Is DBM a Wal-Mart Killer?
According to Dan Fishback, president and CEO of DemandTec, Wal-Mart has committed heavily to a strategy that favors vendor efficiency over the decisions of merchandising managers. Wal-Mart’s RetailLink system provides suppliers with sales and inventory data to self-manage stock levels. Since the suppliers are effectively responsible for stocking shelves, fewer decisions are made at store level in response to consumer requests.
Writing in Executive Technology, Mr. Fishback believes that Demand-Based Management (DBM) offers retailers a technology-based business model to compete with the world’s largest retailer.
DBM is new model by which consumers drive merchandising decisions. Lower prices or endless bulk-item inventory does not always motivate customers, who express their preferences every day in POS data.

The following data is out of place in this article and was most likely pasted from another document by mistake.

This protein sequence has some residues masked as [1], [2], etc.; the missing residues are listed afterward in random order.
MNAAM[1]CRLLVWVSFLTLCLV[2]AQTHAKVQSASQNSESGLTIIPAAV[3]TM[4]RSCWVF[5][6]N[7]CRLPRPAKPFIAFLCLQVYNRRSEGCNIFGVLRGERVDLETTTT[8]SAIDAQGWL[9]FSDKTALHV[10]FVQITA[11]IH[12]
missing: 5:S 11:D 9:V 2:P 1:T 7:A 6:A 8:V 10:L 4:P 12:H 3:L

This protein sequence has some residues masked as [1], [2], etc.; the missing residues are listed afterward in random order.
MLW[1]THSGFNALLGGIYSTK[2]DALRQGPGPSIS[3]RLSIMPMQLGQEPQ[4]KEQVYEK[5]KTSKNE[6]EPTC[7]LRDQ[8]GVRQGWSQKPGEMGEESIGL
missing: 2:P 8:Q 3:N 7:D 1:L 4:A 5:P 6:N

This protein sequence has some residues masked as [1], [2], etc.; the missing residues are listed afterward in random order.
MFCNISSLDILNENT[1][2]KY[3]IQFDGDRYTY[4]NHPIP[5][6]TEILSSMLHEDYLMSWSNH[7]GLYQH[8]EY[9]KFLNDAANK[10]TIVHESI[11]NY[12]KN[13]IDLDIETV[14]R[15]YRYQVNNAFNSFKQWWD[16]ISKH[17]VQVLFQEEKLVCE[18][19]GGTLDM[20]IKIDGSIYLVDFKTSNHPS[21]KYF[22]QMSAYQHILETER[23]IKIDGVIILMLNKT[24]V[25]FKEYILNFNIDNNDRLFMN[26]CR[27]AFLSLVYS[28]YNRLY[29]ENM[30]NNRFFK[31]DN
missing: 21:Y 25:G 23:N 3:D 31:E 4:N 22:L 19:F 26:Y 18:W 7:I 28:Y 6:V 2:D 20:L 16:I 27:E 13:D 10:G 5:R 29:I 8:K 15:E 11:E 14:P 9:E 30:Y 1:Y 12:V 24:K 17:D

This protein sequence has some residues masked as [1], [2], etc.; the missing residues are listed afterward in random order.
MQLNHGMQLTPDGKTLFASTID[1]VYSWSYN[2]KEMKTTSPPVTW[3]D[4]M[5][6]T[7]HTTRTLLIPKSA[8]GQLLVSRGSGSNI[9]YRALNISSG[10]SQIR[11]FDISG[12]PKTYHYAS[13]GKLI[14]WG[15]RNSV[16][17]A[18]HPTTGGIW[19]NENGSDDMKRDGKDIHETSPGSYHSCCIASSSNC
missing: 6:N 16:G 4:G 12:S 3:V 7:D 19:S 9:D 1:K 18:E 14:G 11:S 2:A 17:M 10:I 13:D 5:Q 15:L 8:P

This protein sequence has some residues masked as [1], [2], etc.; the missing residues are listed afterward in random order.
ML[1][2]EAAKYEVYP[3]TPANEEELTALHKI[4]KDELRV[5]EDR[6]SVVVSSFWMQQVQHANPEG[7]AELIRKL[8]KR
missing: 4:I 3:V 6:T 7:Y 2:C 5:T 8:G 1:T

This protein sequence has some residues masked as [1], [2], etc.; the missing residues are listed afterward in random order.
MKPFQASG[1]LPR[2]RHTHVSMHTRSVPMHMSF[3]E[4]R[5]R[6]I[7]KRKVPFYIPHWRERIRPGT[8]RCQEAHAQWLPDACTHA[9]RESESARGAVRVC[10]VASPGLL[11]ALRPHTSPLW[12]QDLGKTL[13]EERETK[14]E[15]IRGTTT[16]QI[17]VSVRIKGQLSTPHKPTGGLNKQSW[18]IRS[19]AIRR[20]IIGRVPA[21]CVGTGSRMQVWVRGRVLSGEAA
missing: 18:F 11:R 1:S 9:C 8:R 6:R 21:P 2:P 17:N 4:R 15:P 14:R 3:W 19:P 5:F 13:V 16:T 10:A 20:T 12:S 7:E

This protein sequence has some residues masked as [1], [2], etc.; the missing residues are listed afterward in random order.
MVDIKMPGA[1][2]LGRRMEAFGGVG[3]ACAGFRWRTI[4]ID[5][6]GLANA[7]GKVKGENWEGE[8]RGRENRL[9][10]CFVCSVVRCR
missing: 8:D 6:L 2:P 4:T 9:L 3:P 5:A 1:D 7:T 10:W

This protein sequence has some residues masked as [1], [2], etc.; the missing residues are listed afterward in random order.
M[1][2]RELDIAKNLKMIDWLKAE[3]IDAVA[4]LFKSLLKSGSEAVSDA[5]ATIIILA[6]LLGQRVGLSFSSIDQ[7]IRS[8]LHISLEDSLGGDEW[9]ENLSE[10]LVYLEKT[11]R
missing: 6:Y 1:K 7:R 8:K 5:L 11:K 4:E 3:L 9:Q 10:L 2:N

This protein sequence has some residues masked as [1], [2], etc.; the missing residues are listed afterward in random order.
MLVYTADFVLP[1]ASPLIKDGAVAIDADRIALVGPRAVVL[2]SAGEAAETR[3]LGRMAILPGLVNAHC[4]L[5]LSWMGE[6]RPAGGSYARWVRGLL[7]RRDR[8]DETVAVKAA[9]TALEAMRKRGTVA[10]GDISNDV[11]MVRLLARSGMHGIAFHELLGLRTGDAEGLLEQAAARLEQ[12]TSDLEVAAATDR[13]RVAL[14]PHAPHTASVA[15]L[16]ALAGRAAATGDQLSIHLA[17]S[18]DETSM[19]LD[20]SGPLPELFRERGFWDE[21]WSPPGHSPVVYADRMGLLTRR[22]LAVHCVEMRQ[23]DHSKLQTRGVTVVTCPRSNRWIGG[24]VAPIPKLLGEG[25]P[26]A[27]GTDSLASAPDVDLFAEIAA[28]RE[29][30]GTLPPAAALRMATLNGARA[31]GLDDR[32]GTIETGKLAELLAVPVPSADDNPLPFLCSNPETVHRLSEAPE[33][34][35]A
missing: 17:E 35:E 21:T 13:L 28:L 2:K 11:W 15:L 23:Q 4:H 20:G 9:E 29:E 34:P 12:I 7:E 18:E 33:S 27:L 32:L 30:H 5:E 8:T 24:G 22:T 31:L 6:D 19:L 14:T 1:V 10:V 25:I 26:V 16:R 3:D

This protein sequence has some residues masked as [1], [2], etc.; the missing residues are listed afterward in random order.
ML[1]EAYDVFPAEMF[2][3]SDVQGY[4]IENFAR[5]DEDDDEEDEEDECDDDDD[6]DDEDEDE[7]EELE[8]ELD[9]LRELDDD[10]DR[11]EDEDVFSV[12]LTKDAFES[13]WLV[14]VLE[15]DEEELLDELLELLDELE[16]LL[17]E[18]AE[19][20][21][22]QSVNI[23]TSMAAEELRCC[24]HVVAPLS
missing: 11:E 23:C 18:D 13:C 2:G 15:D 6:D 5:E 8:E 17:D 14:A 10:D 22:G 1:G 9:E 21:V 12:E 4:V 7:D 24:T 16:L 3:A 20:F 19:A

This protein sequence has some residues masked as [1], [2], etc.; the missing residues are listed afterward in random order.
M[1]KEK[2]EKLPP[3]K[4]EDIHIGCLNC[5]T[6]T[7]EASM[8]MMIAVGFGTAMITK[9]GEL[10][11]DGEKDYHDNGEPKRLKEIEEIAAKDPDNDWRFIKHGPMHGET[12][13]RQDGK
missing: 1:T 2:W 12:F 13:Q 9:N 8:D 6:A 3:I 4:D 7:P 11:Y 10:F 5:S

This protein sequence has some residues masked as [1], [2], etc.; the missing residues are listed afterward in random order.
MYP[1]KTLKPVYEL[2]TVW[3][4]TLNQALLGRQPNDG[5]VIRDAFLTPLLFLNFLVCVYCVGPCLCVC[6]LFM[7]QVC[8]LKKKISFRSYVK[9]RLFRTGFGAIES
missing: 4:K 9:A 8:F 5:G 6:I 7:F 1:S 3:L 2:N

DBM has been replacing traditional hit-or-miss tactics with well-defined strategies that are consistently more than 90 percent accurate for a single item in a single store, says Mr. Fishback. He cites one retailer in New York who recently ran a DBM implementation and found that DBM-optimized scenarios were twice as profitable as their best “human” attempt. Yet what was most important to the retailer was his new understanding of price image, which he used to strengthen the feeling among customers that they are being charged prices they deem as fair.
Moderator Comment: Does current demand based management
technology live up to its promise?
Demand Based Management certainly makes sense in theory.
Whether it works in practice still needs proving. [George
Anderson – Moderator]